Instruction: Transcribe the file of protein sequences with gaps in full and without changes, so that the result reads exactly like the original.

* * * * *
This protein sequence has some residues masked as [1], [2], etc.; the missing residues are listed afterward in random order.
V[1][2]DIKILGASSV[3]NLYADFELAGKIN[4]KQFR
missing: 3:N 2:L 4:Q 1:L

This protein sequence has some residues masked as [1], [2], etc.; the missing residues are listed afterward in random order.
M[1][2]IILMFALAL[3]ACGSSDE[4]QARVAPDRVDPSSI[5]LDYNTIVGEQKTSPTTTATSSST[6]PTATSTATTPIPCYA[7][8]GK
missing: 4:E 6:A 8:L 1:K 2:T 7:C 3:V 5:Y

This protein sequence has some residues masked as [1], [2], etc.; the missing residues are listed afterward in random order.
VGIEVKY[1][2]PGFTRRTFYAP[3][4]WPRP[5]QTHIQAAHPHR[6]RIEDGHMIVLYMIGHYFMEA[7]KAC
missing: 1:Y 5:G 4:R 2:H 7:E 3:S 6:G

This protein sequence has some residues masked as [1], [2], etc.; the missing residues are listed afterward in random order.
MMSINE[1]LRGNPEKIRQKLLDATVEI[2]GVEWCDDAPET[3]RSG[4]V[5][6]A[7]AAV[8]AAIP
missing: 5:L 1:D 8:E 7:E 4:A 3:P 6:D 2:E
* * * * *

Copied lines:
This protein sequence has some residues masked as [1], [2], etc.; the missing residues are listed afterward in random order.
V[1][2]DIKILGASSV[3]NLYADFELAGKIN[4]KQFR
missing: 3:N 2:L 4:Q 1:L

This protein sequence has some residues masked as [1], [2], etc.; the missing residues are listed afterward in random order.
M[1][2]IILMFALAL[3]ACGSSDE[4]QARVAPDRVDPSSI[5]LDYNTIVGEQKTSPTTTATSSST[6]PTATSTATTPIPCYA[7][8]GK
missing: 4:E 6:A 8:L 1:K 2:T 7:C 3:V 5:Y

This protein sequence has some residues masked as [1], [2], etc.; the missing residues are listed afterward in random order.
VGIEVKY[1][2]PGFTRRTFYAP[3][4]WPRP[5]QTHIQAAHPHR[6]RIEDGHMIVLYMIGHYFMEA[7]KAC
missing: 1:Y 5:G 4:R 2:H 7:E 3:S 6:G

This protein sequence has some residues masked as [1], [2], etc.; the missing residues are listed afterward in random order.
MMSINE[1]LRGNPEKIRQKLLDATVEI[2]GVEWCDDAPET[3]RSG[4]V[5][6]A[7]AAV[8]AAIP
missing: 5:L 1:D 8:E 7:E 4:A 3:P 6:D 2:E